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File 3579/1916 'Turkey: the future of Constantinople' [‎49r] (106/530)

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The record is made up of 1 volume (259 folios). It was created in 5 Sep 1916-27 Mar 1919. It was written in English and French. The original is part of the British Library: India Office The department of the British Government to which the Government of India reported between 1858 and 1947. The successor to the Court of Directors. Records and Private Papers.


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- 10 -
strength, sooner or lat-r A]r*rica ^ould acquire a navg, and that
having acquired a navy she would require a naval hase, and naval .
stations, and so on, and that we should h~ admitting to European
politics a new balance of naval power in Europe, a disturbing and,
possibly, in the long run, a maleficent influence* I can giv* no
opinion dh that» My opinion is worthless. I confess that I do not
fully understand it. I do not fully und^rrtand why, if America were
to assume such a responsibility as we are now discussing in Constanti
nople or even Palestine or elsewhere, she must necessarily have a big
fleet for the purpose, must n ■ cessarily have a naval base, and must
necessarily embark upon a policy of competition with ourselves.
The naval authorities no doubt will develop that point of view. I
only, in passing, venture to say on my own account that I do not
fully understand or appreciate the scale of the danger which they
seem to put so high themselves.
These are the various candidates that have been named. Before
we go further it s-'-em? to mo-' 1 we have to consider, whoever is to be
at Const antinople, the exact relations in which, ba it America or be
it a condominium, they are to be placed to the people themselves. ^
Do you contemplate placing this power in Constantinople and leaving
the Turks ther*? Do you contemplate leaving Turkish population
and eliminating the Turkish Government ? Or do you contemplate
leaving eome form of Turkish Government in Constantinoplc or, if
it is essential, side by side with the mandatory power exercising
police functions in Constantinople and the Straits? That really
raises very big issues in international Ipolicy.
Those who feel very strongly that the opportunity ought not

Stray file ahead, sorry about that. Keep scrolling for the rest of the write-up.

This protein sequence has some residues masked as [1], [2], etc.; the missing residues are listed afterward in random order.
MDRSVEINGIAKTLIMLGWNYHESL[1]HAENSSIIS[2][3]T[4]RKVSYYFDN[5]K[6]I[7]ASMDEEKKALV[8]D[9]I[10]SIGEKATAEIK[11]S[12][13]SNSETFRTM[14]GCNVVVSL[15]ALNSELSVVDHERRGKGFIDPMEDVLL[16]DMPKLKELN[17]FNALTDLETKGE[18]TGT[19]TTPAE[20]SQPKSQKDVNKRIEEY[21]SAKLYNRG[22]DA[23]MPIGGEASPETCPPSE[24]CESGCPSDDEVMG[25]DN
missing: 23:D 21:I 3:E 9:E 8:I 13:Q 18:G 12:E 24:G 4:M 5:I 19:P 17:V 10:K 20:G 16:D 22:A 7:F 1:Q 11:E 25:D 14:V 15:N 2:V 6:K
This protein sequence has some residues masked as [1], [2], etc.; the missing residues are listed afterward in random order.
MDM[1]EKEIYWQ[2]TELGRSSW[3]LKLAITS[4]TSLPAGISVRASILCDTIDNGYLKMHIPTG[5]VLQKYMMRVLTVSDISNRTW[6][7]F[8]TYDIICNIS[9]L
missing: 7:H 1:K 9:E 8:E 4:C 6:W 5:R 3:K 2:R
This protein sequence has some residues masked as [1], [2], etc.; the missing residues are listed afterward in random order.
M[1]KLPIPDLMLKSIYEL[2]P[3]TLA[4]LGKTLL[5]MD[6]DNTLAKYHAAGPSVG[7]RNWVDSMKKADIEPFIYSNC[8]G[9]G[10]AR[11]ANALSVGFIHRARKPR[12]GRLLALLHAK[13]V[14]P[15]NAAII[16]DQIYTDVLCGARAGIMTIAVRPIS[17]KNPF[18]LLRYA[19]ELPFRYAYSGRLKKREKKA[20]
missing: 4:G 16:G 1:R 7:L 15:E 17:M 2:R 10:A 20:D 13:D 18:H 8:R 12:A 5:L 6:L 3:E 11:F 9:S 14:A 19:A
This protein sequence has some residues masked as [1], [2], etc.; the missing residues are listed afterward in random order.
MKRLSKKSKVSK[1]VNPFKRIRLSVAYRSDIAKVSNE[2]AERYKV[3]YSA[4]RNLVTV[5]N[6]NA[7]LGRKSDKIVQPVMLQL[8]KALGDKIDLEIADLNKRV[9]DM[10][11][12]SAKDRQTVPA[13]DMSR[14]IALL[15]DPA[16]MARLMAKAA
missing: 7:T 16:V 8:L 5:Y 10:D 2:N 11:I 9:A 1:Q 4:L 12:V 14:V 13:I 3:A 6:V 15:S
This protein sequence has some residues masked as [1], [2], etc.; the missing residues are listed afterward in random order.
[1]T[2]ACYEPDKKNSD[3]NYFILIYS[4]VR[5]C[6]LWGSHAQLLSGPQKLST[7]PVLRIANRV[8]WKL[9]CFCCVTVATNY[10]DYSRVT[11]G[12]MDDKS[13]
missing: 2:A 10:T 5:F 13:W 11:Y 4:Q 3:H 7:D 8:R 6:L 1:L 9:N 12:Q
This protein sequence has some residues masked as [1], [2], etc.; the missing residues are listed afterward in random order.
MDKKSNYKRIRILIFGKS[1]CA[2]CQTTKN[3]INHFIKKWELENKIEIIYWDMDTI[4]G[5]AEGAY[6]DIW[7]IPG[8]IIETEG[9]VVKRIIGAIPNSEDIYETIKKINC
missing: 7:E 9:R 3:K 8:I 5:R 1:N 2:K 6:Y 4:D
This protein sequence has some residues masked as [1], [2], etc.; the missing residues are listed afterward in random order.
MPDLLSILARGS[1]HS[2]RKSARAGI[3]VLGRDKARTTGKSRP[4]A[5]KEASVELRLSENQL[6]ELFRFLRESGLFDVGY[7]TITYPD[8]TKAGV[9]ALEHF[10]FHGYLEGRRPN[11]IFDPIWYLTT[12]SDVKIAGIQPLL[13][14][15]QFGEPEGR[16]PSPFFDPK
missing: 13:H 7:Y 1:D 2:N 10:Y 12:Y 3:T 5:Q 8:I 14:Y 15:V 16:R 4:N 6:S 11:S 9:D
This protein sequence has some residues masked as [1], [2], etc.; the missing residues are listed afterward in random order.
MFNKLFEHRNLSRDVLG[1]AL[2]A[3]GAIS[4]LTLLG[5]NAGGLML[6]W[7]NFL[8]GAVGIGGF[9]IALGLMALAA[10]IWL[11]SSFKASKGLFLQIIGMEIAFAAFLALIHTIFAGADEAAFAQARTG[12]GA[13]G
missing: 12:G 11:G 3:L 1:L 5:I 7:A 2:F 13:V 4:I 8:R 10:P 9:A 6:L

to be lost of getting rid of the Turk base their arguments upon
what 3 '«m to me to b* very powerful grounds indeed. T^ey say that
it is th* prosene- of the Turks in Constantinople that during all
these centuries has giv-m the world the impression that Turkey is
one of the great Powers of th- ; world. Certainly their presence
■ y
there has enabled Turkey to pose as a great European Pow^r, and
these pretensions would absolutely disappear if she wer^- turned out
of Turkey and'removed to the 1 other side of the Straits. Secondly
I 1

About this item


The volume contains papers regarding the future of Constantinople [Instanbul]. It includes: India Office The department of the British Government to which the Government of India reported between 1858 and 1947. The successor to the Court of Directors. minute papers; copies of correspondence between the Foreign Office and Sir George Buchanan, HM Ambassador at Petrograd [St Petersburg], and other British diplomats; draft telegrams from the Secretary of State for India addressed to the Viceroy of India; correspondence between the India Office The department of the British Government to which the Government of India reported between 1858 and 1947. The successor to the Court of Directors. and the Foreign Office; and other papers. Some of the correspondence is in French.

Issues discussed in the papers include: whether the Constantinople Agreement, concluded between the British, French and Russian governments in March 1915 (under the terms of which Constantinople and the Straits of the Dardanelles would be annexed to the Russian Empire), should be made public; the possible effect upon Muslims in India of the announcement of the agreement; and the question of the re-conversion of the St Sophia [Hagia Sophia] mosque in Constantinople into a Christian church.

The volume includes a divider which gives the subject number, the year the subject file was opened, the subject heading, and a list of correspondence references by year. This is placed at the back of the correspondence.

Extent and format
1 volume (259 folios)

The subject 3579 (Turkey: the future of Constantinople) consists of one volume, IOR/L/PS/10/623.

The papers are arranged in approximate chronological order from the rear to the front of the volume.

Physical characteristics

Foliation: the foliation sequence for this description commences at the first folio with 1, and terminates at the last folio with 259; these numbers are written in pencil, are circled, and are located in the top right corner of the recto The front of a sheet of paper or leaf, often abbreviated to 'r'. side of each folio. The front and back covers, along with the two leading and two ending flyleaves have not been foliated.

Written in
English and French in Latin script
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File 3579/1916 'Turkey: the future of Constantinople' [‎49r] (106/530), British Library: India Office Records and Private Papers, IOR/L/PS/10/623, in Qatar Digital Library <> [accessed 19 November 2019]

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